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Neurological Disorders Could Worsen Due To Climate Change, According To Study



A research team lead by UCL contends that the impacts of climate change on weather patterns and unfavorable weather events are likely to have a detrimental impact on the health of individuals with brain disorders.

The team highlights the critical need to comprehend how climate change affects individuals with neurological diseases in a Personal View piece that was published in The Lancet Neurology. This is to protect these individuals’ health and avoid exacerbating already-existing disparities.

The researchers, lead by Professor Sanjay Sisodiya of the UCL Queen Square Institute of Neurology, stated that they anticipate a significant impact from climate change on neurological disorders after reviewing 332 studies that were published worldwide between 1968 and 2023.

They took into account 19 distinct nervous system disorders, including multiple sclerosis, stroke, migraines, Alzheimer’s, meningitis, and epilepsy, that were selected based on data from the Global Burden of Disease 2016 survey.

The group also examined how climate change may affect a number of common yet important mental illnesses, such as schizophrenia, sadness, and anxiety.

Professor Sisodiya, who founded Epilepsy Climate Change and serves as the Director of Genomics at the Epilepsy Society, stated that there is ample evidence linking some brain disorders, particularly infections of the nervous system and stroke, to changes in climate. Extremes of temperature, both high and low, and more temperature change throughout the day—especially when these parameters were abnormal for the season—were found to have an impact on brain illnesses.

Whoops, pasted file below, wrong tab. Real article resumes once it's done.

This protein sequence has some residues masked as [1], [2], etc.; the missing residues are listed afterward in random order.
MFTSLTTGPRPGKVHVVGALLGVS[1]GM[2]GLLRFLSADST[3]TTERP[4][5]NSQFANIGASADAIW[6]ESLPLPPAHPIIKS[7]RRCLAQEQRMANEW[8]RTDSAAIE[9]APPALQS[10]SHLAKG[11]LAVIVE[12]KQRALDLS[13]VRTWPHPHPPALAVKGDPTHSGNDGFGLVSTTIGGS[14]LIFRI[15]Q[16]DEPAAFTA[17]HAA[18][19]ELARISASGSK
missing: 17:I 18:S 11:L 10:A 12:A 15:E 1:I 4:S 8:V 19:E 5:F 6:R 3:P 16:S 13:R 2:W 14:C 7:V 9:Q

“Nighttime temperatures may be particularly important, as higher temperatures through the night can disrupt sleep. Poor sleep is known to aggravate a number of brain conditions.”

The researchers discovered that greater ambient temperatures or heat waves were associated with an increase in stroke-related hospitalizations, disabilities, or fatality.

Meanwhile, the team notes that because cognitive impairment can hinder an individual’s ability to adapt behavior to environmental changes, people with dementia are vulnerable to injury from extremes of temperature (e.g., heat-related sickness or hypothermia) and meteorological disasters (e.g., flooding or wildfires).

“Reduced awareness of risk is combined with a diminished capacity to seek help or to mitigate potential harm, such as by dressing more comfortably or drinking more in hot weather,” the researchers write. Frailty, multimorbidity, and psychiatric drugs exacerbate this susceptibility. Consequently, higher mortality and hospital admission rates linked to dementia are caused by increased temperature variance, hotter days, and heat waves.”

Additionally, very hot and cold temperatures, daily temperature changes, and elevated ambient temperature are linked to higher rates of various mental health issues, hospital admissions, and mortality.

The researchers observe that populations are being exposed to worsening environmental factors that may not have been severe enough to affect brain conditions in some of the earlier studies they reviewed as part of the analysis, but are becoming more frequent as global temperatures rise and adverse weather events become more severe.

They say that because of this, it’s critical to make sure that research is current and takes into account both the present and the future effects of climate change.

According to Professor Sisodiya, “This work is taking place against a worrying worsening of climatic conditions and it will need to remain agile and dynamic if it is to generate information that is of use to both individuals and organizations. Moreover, there are few studies estimating health consequences on brain diseases under future climate scenarios, making forward planning challenging.”

He continued, “The whole concept of climate anxiety is an added, potentially weighty influence: Many brain conditions are associated with higher risk of psychiatric disorders, including anxiety, and such multimorbidities can further complicate impacts of climate change and the adaptations necessary to preserve health. But there are actions we can and should take now.”


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